It is always a time for reflection, but this year’s Armed Services Day parade in Todmorden was particularly poignant.
In the weeks since army Drummer Lee Rigby was killed in London, townspeople have raised almost £1,500 towards a trust fund being set up for his son Jack.
To say thank you to Todmorden, Drummer Rigby’s wife Rebecca was on hand to receive the money on behalf of Jack.
Welcoming people to the informal event and barbecue after a short parade through Todmorden town centre, British Legion branch chairman Mr Bill Birch said the day was not about war but rather people who had made individual sacrifices, like his own father who landed on Sword beach in the D-Day invasion in the second world war.
He welcomed Rebecca, Jack and members of their family, who are from Halifax, and was sorry it was in such saddening circumstances.
Deputy Lord Lieutenant of West Yorkshire Kate Moreton-Deakin said service people made the choice to risk their lives and Drummer Rigby had been through what would have thought to have been the greatest risk when he served in Afghanistan.
“No amount of money will ever replace Jack’s father in his life but hopefully this will help,” she said.
Rebecca was too upset to speak publicly at the event but Legion spokesman Darren Widdup said she had told him the family were overwhelmed by people in Todmorden’s generosity.
Included in the money presented was £500 raised from the carnival and £200 given by staff at engineers Volker Stevin, who are working on the flood alleviation scheme in Todmorden and raise money for charity through Tommy Monks’ weekly soup lunch.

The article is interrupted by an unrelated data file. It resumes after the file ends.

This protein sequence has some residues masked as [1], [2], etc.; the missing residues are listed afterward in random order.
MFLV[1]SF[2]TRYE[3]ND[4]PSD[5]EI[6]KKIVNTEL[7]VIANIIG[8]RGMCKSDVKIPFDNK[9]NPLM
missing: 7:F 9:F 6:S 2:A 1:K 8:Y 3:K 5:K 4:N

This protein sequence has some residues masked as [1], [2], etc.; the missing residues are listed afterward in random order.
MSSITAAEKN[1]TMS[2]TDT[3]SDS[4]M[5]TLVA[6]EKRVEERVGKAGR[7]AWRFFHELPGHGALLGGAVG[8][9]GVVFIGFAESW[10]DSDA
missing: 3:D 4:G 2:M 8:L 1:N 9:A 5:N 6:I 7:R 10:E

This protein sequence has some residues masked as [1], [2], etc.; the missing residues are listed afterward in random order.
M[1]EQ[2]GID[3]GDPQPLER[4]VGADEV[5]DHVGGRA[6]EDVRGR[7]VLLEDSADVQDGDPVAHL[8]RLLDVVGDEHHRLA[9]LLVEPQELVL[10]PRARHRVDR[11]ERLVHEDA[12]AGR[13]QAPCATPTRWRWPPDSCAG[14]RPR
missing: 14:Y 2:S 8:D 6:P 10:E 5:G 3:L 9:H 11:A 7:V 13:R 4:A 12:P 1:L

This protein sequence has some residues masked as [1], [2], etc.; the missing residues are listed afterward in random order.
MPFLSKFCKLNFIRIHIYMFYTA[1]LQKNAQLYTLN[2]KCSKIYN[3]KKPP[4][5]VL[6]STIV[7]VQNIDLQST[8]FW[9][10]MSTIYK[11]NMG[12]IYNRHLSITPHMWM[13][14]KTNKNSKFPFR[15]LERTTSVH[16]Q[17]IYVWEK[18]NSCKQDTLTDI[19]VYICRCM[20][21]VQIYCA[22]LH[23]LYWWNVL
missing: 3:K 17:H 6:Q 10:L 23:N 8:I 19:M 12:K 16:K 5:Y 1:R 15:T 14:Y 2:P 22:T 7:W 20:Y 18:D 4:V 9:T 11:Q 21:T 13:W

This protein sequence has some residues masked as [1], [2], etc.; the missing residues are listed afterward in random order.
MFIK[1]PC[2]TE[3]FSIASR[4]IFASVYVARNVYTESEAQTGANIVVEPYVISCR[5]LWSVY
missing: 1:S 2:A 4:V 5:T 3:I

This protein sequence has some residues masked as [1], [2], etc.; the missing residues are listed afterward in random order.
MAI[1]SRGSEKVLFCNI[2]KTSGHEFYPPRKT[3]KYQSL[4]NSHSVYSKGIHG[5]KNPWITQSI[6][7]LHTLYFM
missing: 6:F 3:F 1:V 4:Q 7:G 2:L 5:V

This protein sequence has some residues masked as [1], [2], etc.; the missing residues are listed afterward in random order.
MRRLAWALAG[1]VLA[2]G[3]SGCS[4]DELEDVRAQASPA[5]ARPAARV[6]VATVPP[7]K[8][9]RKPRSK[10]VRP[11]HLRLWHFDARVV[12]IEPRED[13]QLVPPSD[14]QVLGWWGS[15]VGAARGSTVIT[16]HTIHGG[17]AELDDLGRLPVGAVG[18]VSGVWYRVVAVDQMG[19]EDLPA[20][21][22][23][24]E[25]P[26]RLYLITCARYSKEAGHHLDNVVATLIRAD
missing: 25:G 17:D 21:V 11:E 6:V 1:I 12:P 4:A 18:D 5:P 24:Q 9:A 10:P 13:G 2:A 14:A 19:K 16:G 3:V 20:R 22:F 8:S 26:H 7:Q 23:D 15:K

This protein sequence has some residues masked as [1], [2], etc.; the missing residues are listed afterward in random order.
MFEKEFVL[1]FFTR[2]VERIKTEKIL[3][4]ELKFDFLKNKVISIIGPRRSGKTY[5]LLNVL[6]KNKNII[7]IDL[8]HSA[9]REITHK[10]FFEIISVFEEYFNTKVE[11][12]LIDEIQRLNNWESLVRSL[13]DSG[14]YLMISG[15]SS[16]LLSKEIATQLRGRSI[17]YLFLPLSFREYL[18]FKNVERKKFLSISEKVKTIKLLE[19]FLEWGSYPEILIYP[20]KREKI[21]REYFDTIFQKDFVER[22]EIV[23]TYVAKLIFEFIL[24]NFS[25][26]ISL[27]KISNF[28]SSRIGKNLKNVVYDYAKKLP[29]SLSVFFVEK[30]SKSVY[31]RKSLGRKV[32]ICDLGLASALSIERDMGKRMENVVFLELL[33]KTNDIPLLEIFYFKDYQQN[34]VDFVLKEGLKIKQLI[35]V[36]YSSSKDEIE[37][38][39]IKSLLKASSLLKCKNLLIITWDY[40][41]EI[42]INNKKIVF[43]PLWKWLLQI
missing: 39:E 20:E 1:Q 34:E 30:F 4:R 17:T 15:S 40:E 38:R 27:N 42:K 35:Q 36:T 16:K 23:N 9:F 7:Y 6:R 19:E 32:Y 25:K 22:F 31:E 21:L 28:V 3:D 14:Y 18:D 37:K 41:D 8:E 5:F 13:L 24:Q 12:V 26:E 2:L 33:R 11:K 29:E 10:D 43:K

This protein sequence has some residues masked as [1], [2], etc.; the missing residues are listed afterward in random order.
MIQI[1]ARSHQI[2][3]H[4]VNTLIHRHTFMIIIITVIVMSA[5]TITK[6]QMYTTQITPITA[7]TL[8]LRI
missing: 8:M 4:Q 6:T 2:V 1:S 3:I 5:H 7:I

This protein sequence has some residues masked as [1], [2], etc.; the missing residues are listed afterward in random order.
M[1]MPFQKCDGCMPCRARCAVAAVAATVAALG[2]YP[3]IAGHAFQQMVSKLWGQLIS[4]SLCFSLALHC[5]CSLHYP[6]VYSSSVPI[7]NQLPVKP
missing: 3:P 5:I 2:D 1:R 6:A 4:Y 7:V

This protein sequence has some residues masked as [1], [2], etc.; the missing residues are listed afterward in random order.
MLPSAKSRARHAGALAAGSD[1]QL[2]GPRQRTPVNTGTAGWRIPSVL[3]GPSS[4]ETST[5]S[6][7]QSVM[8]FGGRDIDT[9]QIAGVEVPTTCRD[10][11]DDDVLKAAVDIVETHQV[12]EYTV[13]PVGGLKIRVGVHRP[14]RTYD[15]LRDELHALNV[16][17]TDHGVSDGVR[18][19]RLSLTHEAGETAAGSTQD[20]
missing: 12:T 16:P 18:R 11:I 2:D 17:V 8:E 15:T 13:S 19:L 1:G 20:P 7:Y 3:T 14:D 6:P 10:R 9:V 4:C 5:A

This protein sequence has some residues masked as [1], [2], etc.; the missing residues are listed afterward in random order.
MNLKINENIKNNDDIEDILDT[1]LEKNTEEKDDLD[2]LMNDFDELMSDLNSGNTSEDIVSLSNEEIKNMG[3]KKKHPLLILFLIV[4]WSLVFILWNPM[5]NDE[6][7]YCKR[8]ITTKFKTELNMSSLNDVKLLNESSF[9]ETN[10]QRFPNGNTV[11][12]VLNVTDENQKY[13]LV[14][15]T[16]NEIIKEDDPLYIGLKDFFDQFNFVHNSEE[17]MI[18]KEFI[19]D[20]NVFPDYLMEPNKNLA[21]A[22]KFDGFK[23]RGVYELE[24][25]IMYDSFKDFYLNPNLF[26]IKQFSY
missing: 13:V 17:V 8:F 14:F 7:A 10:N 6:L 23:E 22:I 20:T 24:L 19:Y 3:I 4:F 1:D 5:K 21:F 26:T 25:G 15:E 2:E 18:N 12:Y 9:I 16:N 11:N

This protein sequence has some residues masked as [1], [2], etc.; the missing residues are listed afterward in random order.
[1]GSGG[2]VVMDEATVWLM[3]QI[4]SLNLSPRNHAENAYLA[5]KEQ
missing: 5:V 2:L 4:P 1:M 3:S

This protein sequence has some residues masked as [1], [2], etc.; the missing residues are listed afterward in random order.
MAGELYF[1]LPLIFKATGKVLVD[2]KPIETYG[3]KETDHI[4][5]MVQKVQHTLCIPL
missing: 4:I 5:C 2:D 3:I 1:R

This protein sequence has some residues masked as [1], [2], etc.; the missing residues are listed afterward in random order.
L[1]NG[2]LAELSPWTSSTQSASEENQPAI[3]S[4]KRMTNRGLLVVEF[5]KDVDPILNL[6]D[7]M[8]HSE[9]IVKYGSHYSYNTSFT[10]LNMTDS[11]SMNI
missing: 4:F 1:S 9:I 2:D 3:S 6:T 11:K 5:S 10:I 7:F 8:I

Mr Widdup said the special fundraising stall which had been organised by Belle Riley had boosted the total with a great effort. “The work done by Belle and people will now be going into a trust fund for Jack. We thank everyone who has donated,” he said.
Earlier piper Dean Chadderton, of Oldham, had led a parade of veterans, civic leaders, other organisations and members of the public, and all were invited to enjoy an informal free afternoon barbecue and social event at the United Services Club in White Hart Fold. Service veterans from the upper Calder Valley, including some who had served in the Korean War, were in this year’s parade, and they included a “Canadian contingent”.
Mr John Tolley, of Hebden Bridge, served for 36 years in the Canadian Army and last year was among those awarded the Queen’s Diamond Jubilee Medal.
Mayor of Todmorden Coun Jayne Booth said the event was an important one. “I think it’s really important that the town supports events that are about remembrance and people who have given their lives for their country. It is one of the most moving occasions we have,” she said.